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Encyclopedia > Novette laser
The Novette target chamber with two laser chains visible in background.
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The Novette target chamber with two laser chains visible in background.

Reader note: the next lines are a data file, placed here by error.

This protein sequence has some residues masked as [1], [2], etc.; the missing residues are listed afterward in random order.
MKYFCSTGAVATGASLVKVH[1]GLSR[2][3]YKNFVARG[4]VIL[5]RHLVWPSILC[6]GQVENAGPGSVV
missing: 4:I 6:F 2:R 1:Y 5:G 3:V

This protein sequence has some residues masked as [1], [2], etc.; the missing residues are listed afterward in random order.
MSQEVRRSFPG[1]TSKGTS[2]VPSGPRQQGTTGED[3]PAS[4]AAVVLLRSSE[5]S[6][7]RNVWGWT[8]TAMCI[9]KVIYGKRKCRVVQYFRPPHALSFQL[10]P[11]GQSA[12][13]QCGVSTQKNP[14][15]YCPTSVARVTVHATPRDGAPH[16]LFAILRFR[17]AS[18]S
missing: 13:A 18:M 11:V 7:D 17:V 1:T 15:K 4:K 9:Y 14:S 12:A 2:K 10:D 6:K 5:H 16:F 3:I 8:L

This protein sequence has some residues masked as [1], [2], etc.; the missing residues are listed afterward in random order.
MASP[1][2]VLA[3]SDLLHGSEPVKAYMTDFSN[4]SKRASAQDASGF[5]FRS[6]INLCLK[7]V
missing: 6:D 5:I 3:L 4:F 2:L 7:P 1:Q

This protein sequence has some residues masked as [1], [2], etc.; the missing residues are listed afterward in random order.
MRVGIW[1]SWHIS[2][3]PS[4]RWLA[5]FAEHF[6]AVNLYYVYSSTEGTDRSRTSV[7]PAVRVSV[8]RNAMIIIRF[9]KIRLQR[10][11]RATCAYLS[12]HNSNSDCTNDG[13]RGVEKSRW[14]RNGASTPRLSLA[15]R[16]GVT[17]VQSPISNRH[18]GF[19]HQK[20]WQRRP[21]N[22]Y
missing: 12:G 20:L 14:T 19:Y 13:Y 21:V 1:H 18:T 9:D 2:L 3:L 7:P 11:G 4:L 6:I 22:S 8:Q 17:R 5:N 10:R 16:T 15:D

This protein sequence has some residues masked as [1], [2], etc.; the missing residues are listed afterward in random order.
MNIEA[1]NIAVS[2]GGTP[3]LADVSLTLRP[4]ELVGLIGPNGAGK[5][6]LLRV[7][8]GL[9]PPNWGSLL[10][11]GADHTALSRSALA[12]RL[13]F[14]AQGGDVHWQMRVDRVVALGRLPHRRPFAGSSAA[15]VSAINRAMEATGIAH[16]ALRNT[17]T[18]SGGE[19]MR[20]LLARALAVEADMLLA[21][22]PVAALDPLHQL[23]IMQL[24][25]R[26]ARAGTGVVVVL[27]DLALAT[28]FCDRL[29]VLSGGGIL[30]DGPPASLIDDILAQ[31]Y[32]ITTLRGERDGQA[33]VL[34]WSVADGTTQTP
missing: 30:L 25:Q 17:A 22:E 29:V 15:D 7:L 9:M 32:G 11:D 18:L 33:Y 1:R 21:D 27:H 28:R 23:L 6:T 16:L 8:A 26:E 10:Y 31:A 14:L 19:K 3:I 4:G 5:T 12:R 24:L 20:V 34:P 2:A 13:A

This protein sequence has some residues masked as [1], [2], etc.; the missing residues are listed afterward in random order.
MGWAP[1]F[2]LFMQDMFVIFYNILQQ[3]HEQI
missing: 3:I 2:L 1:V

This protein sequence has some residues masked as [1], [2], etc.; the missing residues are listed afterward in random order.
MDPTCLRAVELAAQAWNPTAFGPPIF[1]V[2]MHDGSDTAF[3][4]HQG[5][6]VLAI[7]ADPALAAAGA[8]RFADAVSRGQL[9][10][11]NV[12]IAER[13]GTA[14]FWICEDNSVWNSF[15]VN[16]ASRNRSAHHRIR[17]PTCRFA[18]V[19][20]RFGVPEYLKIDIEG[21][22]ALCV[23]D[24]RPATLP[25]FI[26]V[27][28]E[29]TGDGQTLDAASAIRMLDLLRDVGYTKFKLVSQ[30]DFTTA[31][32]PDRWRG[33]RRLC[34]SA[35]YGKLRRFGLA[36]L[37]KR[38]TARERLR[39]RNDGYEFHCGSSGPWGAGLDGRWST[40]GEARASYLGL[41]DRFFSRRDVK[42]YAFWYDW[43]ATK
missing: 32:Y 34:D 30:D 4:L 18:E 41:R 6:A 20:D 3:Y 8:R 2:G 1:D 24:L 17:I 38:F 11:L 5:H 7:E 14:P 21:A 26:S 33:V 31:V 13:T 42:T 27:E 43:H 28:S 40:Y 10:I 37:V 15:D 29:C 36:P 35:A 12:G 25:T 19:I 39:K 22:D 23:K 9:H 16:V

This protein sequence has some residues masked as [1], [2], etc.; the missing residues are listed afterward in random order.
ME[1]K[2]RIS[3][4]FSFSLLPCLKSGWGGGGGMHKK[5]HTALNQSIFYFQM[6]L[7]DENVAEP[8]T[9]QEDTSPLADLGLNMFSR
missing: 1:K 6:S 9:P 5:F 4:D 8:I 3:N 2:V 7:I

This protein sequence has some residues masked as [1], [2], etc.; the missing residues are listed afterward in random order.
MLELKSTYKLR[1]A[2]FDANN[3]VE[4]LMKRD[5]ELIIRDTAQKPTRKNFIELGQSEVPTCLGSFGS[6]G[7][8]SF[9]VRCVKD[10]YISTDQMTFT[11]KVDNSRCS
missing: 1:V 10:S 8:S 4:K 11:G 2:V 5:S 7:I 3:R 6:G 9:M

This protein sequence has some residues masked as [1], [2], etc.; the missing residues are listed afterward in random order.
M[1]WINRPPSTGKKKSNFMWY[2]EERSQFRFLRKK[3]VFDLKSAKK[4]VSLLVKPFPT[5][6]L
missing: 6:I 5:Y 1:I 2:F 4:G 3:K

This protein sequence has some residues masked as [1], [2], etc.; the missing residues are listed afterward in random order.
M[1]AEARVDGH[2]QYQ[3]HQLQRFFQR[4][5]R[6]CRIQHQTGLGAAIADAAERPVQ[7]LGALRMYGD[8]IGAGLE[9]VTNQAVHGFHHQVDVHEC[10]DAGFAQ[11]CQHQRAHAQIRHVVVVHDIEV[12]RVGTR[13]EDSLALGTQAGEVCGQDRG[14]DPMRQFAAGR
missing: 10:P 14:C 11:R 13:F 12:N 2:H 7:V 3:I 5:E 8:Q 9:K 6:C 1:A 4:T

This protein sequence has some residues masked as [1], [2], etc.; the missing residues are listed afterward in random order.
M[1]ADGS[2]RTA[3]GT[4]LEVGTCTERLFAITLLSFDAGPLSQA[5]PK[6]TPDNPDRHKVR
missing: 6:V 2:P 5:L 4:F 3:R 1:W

The Novette laser was a two beam neodymium glass (phosphate glass) testbed laser built at Lawrence Livermore National Laboratory in about 15 months throughout 1981 and 1982 and was completed in January 1983. Novette was made using recycled parts from the dismantled Shiva and Argus lasers and borrowed parts from the future Nova laser. Its main intented purpose was to validate the proposed design and expected performance of the then planned Nova laser. In addition to being used for the further study of enhanced laser to target plasma energy coupling utilizing frequency tripled light and examining its benefits with respect to inertial confinement fusion, Novette was also used in the world's first laboratory demonstration of an x-ray laser in 1984. General Name, Symbol, Number neodymium, Nd, 60 Chemical series lanthanides Group, Period, Block n/a, 6, f Appearance silvery white, yellowish tinge Atomic mass 144. ... Glass can be made transparent and flat, or into other shapes and colours as shown in this ball from the Verrerie of Brehat in Brittany. ... Experiment using a (likely argon) laser. ... Aerial view of the lab and surrounding area. ... The Shiva laser was an extremely powerful 20 beam infrared neodymium glass (silica glass) laser built at Lawrence Livermore National Laboratory in 1977 for the study of inertial confinement fusion and long-scale-length laser-plasma interactions. ... Argus laser overhead view. ... The Nova laser was a laser built at the Lawrence Livermore National Laboratory in 1984 and which conducted advanced inertial confinement fusion experiments until its dismantling in 1999. ... Inertial confinement fusion using lasers rapidly progressed in the late 1970s and early 1980s from being able to deliver only a few joules of laser energy to a fusion target to being able to deliver tens of kilojoules to a target. ...